US agency can investigate Transocean in Deepwater spill – court

02 April 2013 16:59  [Source: ICIS news]

HOUSTON (ICIS)--The US Chemical Safety Board (CSB) as of Tuesday can continue its investigation into the 2010 Deepwater Horizon disaster that killed 11 and caused a massive oil spill into the Gulf of Mexico.

A US court on Monday denied offshore drilling company Transocean’s motion to dismiss the CSB’s subpoenas for records relating to the incident, affirming that the federal agency has the legal authority to investigate the disaster.

“A number of other companies have cooperated with the CSB’s ongoing investigation,” CSB chairman Rafael Moure-Eraso said late on Monday night. “Transocean, however, had raised a number of legal arguments and has not provided the CSB with key information even as the accident approaches its third anniversary.”

The CSB has been investigating the causes of the Deepwater Horizon incident, examining guidance for offshore production, reliance of manual safety controls and organisation issues, as well as implementation of safety and environmental risk standards.

The agency issued five subpoenas in 2010 and 2011, requesting records collected by Transocean’s international investigation team.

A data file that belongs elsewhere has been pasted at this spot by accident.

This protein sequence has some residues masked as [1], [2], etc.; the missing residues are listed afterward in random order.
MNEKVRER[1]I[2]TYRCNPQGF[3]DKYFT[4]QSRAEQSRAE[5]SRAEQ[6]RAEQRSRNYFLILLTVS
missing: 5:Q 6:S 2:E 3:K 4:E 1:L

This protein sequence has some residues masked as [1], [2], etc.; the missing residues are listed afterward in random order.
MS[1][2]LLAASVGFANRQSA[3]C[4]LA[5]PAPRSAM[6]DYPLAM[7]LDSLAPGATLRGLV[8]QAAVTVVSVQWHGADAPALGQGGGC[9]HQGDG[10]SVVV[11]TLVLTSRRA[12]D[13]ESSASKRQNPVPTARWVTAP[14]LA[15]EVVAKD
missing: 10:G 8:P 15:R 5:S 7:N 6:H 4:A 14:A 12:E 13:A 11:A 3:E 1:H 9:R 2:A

According to court document, Transocean argued that the CSB is bound by regulations by the Environmental Protection Agency (EPA) and that the Clean Air Act (CAA) prohibited the CSB from investigating the incident because it was a marine oil spill.

In addition, Transocean questioned the CSB’s authority to investigate emissions because the Macondo well is about 40 miles (64 km) offshore and not near any populated areas.

Transocean argued that the CSB failed to prove that it had the authority to investigate the Deepwater oil spill. The CSB had justified its investigation by arguing that it had the authority to investigate air emissions.

Transocean alleged that the CSB's authority to investigate emissions is limited, and the agency failed to explain why the Deepwater accident fell with that limited authority.

“The court’s decision affirms what we always believed – that the CSB has the legal authority and, indeed, the duty to thoroughly investigate the Gulf tragedy,” Moure-Eraso said.

In February, Transocean had agreed to pay $1bn (€780m) to settle civil charges, as well as $400m to settle criminal charges related to the Deepwater Horizon incident.

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By: Tracy Dang
+1 713 525 2653



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